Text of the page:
Establishing a Culture of Quality: What Every CMO Should Know
Leaders at biopharma companies often ask us, “What is a culture of quality and how do you build it?” Simply put, a culture of quality is an environment focused on transparency and continuous improvement through effective and repeatable processes and outcomes. By forging a collaborative culture of quality, a company is better positioned to enhance their performance, credibility, and sustainability.
Embarking on the establishment of a culture of quality is no simple measure. It requires a collective vision established by executives, alignment on organizational goals across the company, and continual focus on and collective responsibility for continuous improvement and innovation that sustains the culture.
Companies that do not prioritize a culture of quality or don’t see its value incite us to ask, ‘why not?’ If you find yourself in this situation, we encourage you to challenge your perception because the payoff is significant. Ultimately, cultivating a culture of quality positions companies to have greater control of their organizational risk and risk tolerance, which enables their team members to focus on pursuing continuous improvements where it matters most.
In a recent presentation at The CMO Summit, Halloran shared insights on “Establishing a Culture of Quality: What Every CMO Should Know.” Now we share these insights with you.
In this blog, we will identify the key elements in a culture of quality, how to enable a culture of quality, and the benefits and impact. As a Chief Medical Officer, and/or an acting executive of your company, you have an opportunity to help shape your corporate culture for the better.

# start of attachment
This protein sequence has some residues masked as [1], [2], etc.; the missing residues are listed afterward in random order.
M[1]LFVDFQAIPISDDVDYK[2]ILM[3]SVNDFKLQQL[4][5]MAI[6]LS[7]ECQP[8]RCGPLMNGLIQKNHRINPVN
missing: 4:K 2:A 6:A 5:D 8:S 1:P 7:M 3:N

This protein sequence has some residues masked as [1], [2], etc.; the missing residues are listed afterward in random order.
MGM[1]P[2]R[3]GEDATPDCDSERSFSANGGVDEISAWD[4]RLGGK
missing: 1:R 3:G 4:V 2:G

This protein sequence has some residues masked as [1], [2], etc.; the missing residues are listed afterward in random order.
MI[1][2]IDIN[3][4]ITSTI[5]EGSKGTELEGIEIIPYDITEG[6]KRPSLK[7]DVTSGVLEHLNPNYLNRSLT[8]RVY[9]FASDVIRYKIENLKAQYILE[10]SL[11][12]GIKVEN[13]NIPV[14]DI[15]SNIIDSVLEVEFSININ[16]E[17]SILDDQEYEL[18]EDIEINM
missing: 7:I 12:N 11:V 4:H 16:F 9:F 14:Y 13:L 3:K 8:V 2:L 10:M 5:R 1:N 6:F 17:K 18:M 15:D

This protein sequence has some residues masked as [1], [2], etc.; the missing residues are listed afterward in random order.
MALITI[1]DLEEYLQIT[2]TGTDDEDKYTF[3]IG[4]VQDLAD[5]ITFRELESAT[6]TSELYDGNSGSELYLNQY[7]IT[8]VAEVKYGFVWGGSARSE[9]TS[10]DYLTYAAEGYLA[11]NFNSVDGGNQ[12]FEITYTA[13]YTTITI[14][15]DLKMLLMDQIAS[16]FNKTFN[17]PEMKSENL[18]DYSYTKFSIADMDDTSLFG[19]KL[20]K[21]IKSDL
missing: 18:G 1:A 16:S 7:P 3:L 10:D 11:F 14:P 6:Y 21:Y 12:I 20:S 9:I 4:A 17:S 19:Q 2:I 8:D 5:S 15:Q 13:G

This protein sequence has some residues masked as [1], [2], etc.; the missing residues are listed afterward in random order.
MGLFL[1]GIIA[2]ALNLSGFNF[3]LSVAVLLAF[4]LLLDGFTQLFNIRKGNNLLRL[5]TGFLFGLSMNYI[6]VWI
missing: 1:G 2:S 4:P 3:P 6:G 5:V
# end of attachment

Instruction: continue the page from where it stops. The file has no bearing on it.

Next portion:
Five Key Elements in a Culture of Quality
It’s our experience that many companies will review their progress towards the end of their clinical research lifecycle, much like an audit, uncovering issues that have already occurred, requiring them to be reactive. Instead of reacting, we need to shift to a different mindset – as an industry and as executives – where we acknowledge that it is likely that issues will still arise, but by proactively assessing risks, and having the right controls in place, we can proactively identify potential issues and apply corrective actions before they take place. Additionally, this proactive approach from the beginning enables an organization to pivot when unforeseen issues arise because they have established better control and operational strategy up-front.
It is this infrastructure that will allow companies to understand their parameters, see where risk is too far on the tolerance spectrum, and then execute on planned responses.
Arriving at this culture requires five key elements that will need to be established at any biopharma company, and they include:
- Culture is driven by senior leadership
- Leaders have to be seen as valuing the quality of any output, and that quality is owned by every individual that is engaged in clinical research rather than it be owned by a single function or department. This includes a commitment to investing in the infrastructure (people, process, data, and technologies) necessary to enable a culture of quality so that teams have the resources they need to execute on job responsibilities. Teams will look to their leaders to set the tone, so it’s important the commitment to quality at a leadership level is prioritized and communicated clearly and often
- Organizational goals contain a quality lens and quality is embedded in organizational goals